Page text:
Source: Fast Company
Author: Amy Leschke-Kahle
Despite economic headwinds, the U.S. still has a worker gap. At the end of July 2022, the Bureau of Labor Statistics estimated that 5.7 million Americans are unemployed, coupled with 10.7 million job openings. That’s a lot of job vacancies.
And with the turbulent economy, it’s uncertain how long the talent deficit will continue. It could be the actual new normal, the talent tsunami that many have talked about for decades. Regardless of how long this trend lasts, what’s clear is that, right now, we have a math problem.
There are simply not enough workers to serve customers, design applications, make products, and do all the things organizations need to do. The talent market is competitive at every level. And this will continue even as the market conditions change. Finding the right employees (and holding on to them) will continue to be as important as it is today. After all, employees make or break an organization’s success.
The new workers entering the workforce in 2022 and people returning to the workforce provide a fantastic opportunity to add talent to your organization. But in today’s market, attracting these workers requires new thinking and adjusted practices. With many options to choose from and shortened hiring timelines, job seekers have more power than ever before.
While there are no magic answers to solving the talent shortage, there are a few things you can pay attention to as an organization to increase your chances of attracting the best workers. Here are some ideas.
1. Differentiated talent brand
The same old, same old is not going to cut it. What makes your organization stand out? Every organization has core values, claims a great culture, and aspires to be committed to growing careers. You have to be bold and real-world and identify how your values and the values of your potential employees align. These days, talented employees want to work for companies that share the same mission and values as them, and the onus is on the employee to showcase that alignment.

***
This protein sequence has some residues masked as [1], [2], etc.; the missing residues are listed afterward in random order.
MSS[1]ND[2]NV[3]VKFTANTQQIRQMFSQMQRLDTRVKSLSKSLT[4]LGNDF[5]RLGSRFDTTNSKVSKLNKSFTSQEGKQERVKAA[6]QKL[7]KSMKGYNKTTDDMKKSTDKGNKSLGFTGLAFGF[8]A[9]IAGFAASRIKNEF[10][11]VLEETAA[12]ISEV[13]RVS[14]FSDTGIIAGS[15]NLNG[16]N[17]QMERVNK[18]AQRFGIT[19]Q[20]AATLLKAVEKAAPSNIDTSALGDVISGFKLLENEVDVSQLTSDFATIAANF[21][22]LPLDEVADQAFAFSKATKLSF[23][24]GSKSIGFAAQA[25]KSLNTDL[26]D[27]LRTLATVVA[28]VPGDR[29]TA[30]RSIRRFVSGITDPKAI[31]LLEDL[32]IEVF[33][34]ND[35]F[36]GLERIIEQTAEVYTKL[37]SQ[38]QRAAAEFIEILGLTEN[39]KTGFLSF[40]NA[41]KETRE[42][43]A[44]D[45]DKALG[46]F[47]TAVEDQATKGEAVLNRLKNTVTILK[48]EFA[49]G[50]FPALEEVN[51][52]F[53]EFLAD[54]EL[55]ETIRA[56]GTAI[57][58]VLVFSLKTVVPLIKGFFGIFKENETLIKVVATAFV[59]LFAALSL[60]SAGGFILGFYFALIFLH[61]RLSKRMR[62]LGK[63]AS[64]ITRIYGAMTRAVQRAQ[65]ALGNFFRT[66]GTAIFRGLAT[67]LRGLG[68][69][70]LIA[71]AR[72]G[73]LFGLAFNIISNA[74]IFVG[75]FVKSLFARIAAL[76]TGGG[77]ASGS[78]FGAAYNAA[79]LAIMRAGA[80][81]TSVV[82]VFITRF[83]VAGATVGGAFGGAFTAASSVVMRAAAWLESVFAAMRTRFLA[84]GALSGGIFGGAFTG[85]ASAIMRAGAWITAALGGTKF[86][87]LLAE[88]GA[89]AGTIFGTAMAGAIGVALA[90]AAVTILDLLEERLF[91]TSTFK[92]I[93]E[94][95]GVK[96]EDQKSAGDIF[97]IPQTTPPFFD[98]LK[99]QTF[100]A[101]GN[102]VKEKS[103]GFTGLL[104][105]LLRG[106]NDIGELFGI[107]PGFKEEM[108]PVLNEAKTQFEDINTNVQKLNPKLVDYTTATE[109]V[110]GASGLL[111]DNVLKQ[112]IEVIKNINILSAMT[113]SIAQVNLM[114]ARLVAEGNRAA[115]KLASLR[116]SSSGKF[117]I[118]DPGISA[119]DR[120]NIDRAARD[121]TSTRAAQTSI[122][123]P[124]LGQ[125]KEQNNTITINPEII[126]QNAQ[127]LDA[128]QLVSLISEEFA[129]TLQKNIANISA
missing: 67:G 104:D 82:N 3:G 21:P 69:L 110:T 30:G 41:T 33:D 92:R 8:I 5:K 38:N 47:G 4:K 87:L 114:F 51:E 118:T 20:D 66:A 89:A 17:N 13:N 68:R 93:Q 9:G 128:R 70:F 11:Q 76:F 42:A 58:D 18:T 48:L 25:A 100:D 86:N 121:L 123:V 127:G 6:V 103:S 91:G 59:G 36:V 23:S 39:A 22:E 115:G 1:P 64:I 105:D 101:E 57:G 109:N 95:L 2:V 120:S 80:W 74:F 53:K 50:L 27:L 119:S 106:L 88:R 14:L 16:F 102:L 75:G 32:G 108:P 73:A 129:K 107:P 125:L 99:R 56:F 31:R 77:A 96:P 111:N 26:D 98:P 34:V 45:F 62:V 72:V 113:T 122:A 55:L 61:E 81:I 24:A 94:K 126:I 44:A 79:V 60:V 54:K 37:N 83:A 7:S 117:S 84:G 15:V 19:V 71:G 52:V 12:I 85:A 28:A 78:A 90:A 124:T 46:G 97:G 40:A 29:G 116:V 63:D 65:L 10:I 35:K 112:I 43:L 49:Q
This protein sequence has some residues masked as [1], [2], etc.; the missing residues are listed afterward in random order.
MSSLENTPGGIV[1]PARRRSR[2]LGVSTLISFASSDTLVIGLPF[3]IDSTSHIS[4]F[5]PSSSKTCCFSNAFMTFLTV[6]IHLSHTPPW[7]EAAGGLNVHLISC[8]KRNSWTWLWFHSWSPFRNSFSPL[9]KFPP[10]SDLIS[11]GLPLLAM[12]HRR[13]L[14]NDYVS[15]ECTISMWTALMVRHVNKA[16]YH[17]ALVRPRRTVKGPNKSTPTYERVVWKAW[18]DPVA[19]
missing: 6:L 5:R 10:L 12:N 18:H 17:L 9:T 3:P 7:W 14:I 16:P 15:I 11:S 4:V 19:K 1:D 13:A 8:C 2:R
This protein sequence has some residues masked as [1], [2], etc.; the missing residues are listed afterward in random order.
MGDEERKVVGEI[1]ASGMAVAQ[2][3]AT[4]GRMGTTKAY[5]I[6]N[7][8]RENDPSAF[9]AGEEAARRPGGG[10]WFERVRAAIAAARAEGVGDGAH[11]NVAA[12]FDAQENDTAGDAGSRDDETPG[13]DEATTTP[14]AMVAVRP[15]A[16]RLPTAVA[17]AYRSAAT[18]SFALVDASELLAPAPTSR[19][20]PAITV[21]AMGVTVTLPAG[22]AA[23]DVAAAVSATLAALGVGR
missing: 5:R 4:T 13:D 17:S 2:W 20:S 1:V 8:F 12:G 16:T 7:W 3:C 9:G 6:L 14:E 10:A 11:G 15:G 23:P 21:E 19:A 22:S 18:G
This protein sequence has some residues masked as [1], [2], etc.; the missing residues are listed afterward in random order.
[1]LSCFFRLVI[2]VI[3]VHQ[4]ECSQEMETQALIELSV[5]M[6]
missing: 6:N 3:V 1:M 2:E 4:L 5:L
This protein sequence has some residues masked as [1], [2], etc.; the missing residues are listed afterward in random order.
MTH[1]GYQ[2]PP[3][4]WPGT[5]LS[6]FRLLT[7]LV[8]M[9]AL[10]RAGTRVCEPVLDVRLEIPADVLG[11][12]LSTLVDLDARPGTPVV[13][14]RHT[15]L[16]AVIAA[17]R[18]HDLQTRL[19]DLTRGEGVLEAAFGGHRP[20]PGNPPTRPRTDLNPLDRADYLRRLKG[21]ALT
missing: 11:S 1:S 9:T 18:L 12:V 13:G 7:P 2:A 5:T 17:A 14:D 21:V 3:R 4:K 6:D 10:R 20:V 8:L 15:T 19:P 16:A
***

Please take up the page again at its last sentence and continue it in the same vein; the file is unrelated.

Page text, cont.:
2. A supportive culture
Culture is tricky. Skeptical employees often see culture as a series of statements that describe what an organization wants work to be like.
But employees can tell when an organization sells them a false promise. To create a supportive and attractive culture, you must focus on how your organization treats employees. Employees want to be treated like grown-ups and be in an environment to do their best work. What that looks like will be different from organization to organization, industry to industry. It might be a four-day work week for knowledge workers or the ability to take PTO in two-hours blocks for cycle workers so they can work and take care of personal needs on the same day.
3. Pay equity
Yes, money matters, both to new hires and incumbents. It’s tempting to offer candidates a larger salary than an incumbent or existing employee. Resist.
You’ll be sabotaging your existing workforce for the sake of trying to get the new employee to say yes. Acquiring talent is both time and resource intensive. You don’t want to hire new talent at the expense of losing your tenured employees. Remember, new employees who see how great you treat tenured employees will want to be one of them someday.
4. An engaging environment for learning and development
Most important, embed the practice of frequent attention into the fabric of your organization. The data is incredibly clear. A recent analysis of our client data showed unequivocally that employees who receive weekly attention from their managers are more likely to be fully engaged, and employees who are fully engaged are more likely to stay at an organization. Talented employees want to work at a place where they can continue to learn and grow (and be encouraged to do so).
The power balance of work has shifted, at least for right now. Employees and candidates have choices. We all want and deserve to work for organizations that pay fairly (for new and existing employees), that value each employee’s unique contributions no matter where they sit on the org chart and treat employees like grown-ups.
For many organizations, this means unwinding generations of doing the opposite. And those that choose not to do so will be left behind.
Amy Leschke-Kahle is the vice president of performance acceleration at The Marcus Buckingham Company, an ADP Company.
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